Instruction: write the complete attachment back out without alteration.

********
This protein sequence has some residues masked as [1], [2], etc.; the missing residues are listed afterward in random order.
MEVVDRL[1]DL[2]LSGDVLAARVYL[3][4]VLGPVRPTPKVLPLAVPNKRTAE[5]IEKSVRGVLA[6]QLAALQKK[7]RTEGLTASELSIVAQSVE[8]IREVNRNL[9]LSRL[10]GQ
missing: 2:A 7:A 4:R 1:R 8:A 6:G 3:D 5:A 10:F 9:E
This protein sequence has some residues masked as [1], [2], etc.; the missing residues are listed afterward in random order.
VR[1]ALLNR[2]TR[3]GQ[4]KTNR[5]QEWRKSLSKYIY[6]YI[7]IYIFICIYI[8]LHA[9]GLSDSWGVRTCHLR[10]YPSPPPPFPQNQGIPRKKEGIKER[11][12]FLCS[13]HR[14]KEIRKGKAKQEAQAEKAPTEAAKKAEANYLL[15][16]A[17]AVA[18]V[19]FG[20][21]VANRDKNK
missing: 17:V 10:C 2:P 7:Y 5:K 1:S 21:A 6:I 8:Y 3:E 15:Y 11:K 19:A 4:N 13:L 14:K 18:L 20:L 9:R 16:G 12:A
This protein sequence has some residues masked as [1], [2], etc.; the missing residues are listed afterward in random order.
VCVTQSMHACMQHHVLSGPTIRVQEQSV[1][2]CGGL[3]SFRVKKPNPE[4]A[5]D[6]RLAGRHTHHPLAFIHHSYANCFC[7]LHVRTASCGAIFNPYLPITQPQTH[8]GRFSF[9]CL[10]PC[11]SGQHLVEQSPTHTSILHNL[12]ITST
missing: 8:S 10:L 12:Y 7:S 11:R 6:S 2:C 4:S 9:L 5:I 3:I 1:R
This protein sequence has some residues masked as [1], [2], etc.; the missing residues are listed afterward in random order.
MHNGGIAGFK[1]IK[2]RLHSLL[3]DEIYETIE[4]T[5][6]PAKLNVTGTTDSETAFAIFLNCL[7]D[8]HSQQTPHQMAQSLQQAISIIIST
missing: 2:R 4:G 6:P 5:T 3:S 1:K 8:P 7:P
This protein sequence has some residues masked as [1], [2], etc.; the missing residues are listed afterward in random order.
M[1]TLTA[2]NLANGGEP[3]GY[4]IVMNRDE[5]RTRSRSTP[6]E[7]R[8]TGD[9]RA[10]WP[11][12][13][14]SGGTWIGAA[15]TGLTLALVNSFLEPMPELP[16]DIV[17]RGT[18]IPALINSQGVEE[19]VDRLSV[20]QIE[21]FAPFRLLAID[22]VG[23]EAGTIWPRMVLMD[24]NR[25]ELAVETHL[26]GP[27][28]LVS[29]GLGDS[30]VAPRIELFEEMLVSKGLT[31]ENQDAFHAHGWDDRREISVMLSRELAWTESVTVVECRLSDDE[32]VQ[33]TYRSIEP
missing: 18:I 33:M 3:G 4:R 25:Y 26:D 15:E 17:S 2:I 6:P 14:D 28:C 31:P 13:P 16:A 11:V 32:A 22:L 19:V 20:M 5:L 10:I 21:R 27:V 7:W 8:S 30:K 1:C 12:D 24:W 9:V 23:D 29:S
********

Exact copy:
This protein sequence has some residues masked as [1], [2], etc.; the missing residues are listed afterward in random order.
MEVVDRL[1]DL[2]LSGDVLAARVYL[3][4]VLGPVRPTPKVLPLAVPNKRTAE[5]IEKSVRGVLA[6]QLAALQKK[7]RTEGLTASELSIVAQSVE[8]IREVNRNL[9]LSRL[10]GQ
missing: 2:A 7:A 4:R 1:R 8:A 6:G 3:D 5:A 10:F 9:E
This protein sequence has some residues masked as [1], [2], etc.; the missing residues are listed afterward in random order.
VR[1]ALLNR[2]TR[3]GQ[4]KTNR[5]QEWRKSLSKYIY[6]YI[7]IYIFICIYI[8]LHA[9]GLSDSWGVRTCHLR[10]YPSPPPPFPQNQGIPRKKEGIKER[11][12]FLCS[13]HR[14]KEIRKGKAKQEAQAEKAPTEAAKKAEANYLL[15][16]A[17]AVA[18]V[19]FG[20][21]VANRDKNK
missing: 17:V 10:C 2:P 7:Y 5:K 1:S 21:A 6:I 8:Y 3:E 15:Y 11:K 19:A 4:N 13:L 14:K 18:L 20:L 9:R 16:G 12:A
This protein sequence has some residues masked as [1], [2], etc.; the missing residues are listed afterward in random order.
VCVTQSMHACMQHHVLSGPTIRVQEQSV[1][2]CGGL[3]SFRVKKPNPE[4]A[5]D[6]RLAGRHTHHPLAFIHHSYANCFC[7]LHVRTASCGAIFNPYLPITQPQTH[8]GRFSF[9]CL[10]PC[11]SGQHLVEQSPTHTSILHNL[12]ITST
missing: 8:S 10:L 12:Y 7:S 11:R 6:S 2:C 4:S 9:L 5:I 3:I 1:R
This protein sequence has some residues masked as [1], [2], etc.; the missing residues are listed afterward in random order.
MHNGGIAGFK[1]IK[2]RLHSLL[3]DEIYETIE[4]T[5][6]PAKLNVTGTTDSETAFAIFLNCL[7]D[8]HSQQTPHQMAQSLQQAISIIIST
missing: 2:R 4:G 6:P 5:T 3:S 1:K 8:P 7:P
This protein sequence has some residues masked as [1], [2], etc.; the missing residues are listed afterward in random order.
M[1]TLTA[2]NLANGGEP[3]GY[4]IVMNRDE[5]RTRSRSTP[6]E[7]R[8]TGD[9]RA[10]WP[11][12][13][14]SGGTWIGAA[15]TGLTLALVNSFLEPMPELP[16]DIV[17]RGT[18]IPALINSQGVEE[19]VDRLSV[20]QIE[21]FAPFRLLAID[22]VG[23]EAGTIWPRMVLMD[24]NR[25]ELAVETHL[26]GP[27][28]LVS[29]GLGDS[30]VAPRIELFEEMLVSKGLT[31]ENQDAFHAHGWDDRREISVMLSRELAWTESVTVVECRLSDDE[32]VQ[33]TYRSIEP
missing: 18:I 33:M 3:G 4:R 25:Y 26:D 15:E 17:S 2:I 6:P 14:D 28:C 31:P 13:P 16:A 11:V 32:A 22:L 19:V 20:M 5:L 10:I 21:R 27:V 7:W 8:S 30:K 1:C 12:D 24:W 9:V 23:D 29:S